The end of 2017 saw the start of our co-founder Komali’s birthday celebrations. The main event of these was jetting out to Cape Verde to kick start 2018.
We flew into Sal, the second biggest of the cluster of islands off the West coast of Africa. When we landed the air was hazy with heat and clay-coloured desert sprawled into the horizon. Our resort was in the centre of Santa Maria, the main town and a stones throw away from the island’s main beach.
At this time of year, the island is a haven for water sports lovers; strong breeze regulated the 28 degree heat. The beaches were filled with locals and tourists alike surfing, body boarding and fishing. Although it’s a fairly poor country, the vibe and warmth emanates from the natives and we were made to feel right at home instantly.
Seeing as the islands bask in sun all year round, a lot of the natives are super body conscious. We made the most of the beach gym and loved watching the locals ingenious exercises in the sand. Sal is quite literally an African postcard, of glittering blue sea, white sand and towering palm trees.
We were able to see what else the island had to offer when we went on a tour. We chose to go on a local tour rather than a Thomas Cook so that we could keep it 100. Tino, our tour guide arrived in a red open-back Jeep and we piled into the back of it.
Once a Portuguese colony, Sal translates as salt, the export of which was the lifeblood of the island. Our first stop was a mini salt mine, it was amazing to see the shallow pools of solid salt. He later took us to Pedra Lume, a volcanic crater, which were used as salt evaporation pools. Now a tourist attraction, the water is saltier than the Dead Sea so it’s almost impossible to sink. Just don’t get it in your eyes! The view from the top of the mountain was breathtaking.
Another stop on the tour was the mirage at Terra Boa, we literally couldn’t believe our eyes. After driving through the slums, with our Jeep whipping up a cloud of dust as we went. We arrived in the middle of nowhere, with nothing but sprawling sand and mountains ahead of us. Tino pointed into the distance and suddenly we could see a shimmering body of water. Some of our group didn’t believe it was real and insisted on running out into the desert to get a closer look. We were very happy to observe it from where we were, that’s how people get killed out here!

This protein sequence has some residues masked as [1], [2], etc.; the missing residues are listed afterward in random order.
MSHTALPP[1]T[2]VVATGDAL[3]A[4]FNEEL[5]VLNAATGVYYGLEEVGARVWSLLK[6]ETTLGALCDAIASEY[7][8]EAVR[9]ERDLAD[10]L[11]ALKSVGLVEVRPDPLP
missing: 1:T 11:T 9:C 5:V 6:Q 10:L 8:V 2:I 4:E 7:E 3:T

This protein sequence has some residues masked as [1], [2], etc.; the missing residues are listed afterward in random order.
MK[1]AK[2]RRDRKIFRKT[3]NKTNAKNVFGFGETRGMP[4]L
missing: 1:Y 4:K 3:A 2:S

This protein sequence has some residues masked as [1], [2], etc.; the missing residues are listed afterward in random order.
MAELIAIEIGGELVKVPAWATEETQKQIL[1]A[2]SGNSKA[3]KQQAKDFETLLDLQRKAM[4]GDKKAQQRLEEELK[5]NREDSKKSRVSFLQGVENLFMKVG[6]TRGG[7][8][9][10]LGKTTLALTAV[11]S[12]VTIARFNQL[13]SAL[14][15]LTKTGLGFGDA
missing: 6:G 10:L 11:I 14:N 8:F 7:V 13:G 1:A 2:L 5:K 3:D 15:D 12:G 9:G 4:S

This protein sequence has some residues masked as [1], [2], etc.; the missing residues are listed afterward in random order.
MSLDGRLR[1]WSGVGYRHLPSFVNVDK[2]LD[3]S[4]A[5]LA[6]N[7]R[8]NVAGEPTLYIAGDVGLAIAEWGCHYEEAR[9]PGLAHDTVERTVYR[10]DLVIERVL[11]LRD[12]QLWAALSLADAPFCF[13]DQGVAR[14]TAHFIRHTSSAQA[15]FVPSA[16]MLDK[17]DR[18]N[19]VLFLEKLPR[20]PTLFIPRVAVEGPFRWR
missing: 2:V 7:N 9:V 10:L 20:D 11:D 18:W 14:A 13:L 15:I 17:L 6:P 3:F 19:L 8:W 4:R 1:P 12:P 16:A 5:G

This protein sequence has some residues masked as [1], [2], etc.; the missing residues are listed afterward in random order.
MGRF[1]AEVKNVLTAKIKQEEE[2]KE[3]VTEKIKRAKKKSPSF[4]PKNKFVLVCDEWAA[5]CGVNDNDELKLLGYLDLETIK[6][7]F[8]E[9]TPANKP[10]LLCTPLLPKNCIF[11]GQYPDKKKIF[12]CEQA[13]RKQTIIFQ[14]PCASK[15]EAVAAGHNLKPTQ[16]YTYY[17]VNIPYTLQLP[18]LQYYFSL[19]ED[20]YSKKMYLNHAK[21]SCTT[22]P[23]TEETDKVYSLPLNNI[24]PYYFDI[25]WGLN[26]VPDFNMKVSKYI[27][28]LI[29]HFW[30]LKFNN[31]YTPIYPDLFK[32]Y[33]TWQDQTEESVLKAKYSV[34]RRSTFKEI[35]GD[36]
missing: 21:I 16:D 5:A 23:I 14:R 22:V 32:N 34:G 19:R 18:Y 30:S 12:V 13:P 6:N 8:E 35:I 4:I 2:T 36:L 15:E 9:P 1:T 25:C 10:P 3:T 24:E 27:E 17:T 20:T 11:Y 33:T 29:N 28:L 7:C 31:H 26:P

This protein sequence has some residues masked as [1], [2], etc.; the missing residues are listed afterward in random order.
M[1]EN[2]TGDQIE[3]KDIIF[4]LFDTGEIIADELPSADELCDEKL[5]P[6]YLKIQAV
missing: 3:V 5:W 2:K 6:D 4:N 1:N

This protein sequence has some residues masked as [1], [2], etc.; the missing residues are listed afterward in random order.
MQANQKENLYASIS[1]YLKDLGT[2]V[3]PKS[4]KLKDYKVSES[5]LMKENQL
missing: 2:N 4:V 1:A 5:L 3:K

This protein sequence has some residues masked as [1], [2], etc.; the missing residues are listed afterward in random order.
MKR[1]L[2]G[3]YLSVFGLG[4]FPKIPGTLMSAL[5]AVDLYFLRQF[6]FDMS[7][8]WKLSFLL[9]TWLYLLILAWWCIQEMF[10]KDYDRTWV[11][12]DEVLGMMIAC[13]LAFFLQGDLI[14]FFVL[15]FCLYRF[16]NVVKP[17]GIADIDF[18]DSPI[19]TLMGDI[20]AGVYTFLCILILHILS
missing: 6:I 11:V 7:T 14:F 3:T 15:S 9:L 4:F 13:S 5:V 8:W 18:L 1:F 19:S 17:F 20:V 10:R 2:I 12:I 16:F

We visited gorgeous coves, saw lemon sharks, a shipwreck and even got to see some turtles which are Cape Verde’s national symbol. If you’re a lionheart and you’ve got the time to island hop, you can climb Pico de Fogo, an active volcano that last erupted in 2014.
The best food on the island is the seafood, you can see fisherman on the beach all day so you know what you’re eating is fresh. Our favourite restaurant in Santa Maria was OCaranguejo. It was cute and cozy with lovely staff, we’d recommend the tuna Algarve and the spinach mash.
One highlight of the trip was renting quad bikes – Sal’s sand dunes and swathes of empty land make it perfect for it. Literally hours of fun, except we only had them for four. We decided to go off road and found a deserted stretch off the main road. It was all fun and games until one of the quads got stuck in a mini bog. We were stressed, seeing as there wasn’t anyone for miles around! Somehow, we were saved by two locals, who appeared as if by magic in the distance to help us out!
Despite that little mishap, we still had time to do a mini-shoot in the sand dunes.
Live music is a crucial part of the culture here and from Thursday to Sunday, the main strip is blocked off to allow full live bands to play outside. The traditional sounds of the islands include morna and coladeira, it was amazing to watch the locals partake in traditional dancing at one bar. It was even better to see their club culture when we visited Chillout Bar. You could almost forget you weren’t in London, afrobeats are big there and standard club classics like Eve & Gwen Stefani never fail.
On our last evening, we had an enchanted beach side dinner at Farolin, decked with fairy lights and the crash of waves, it was the perfect end to a lovely holiday. It was the best food we’d had all week too and we filled the table on a Last Supper vibe.
We also met some really special people along the way who are testament to the island’s warmth and hospitality. We’d recommend Cape Verde as a top holiday destination any time of year.
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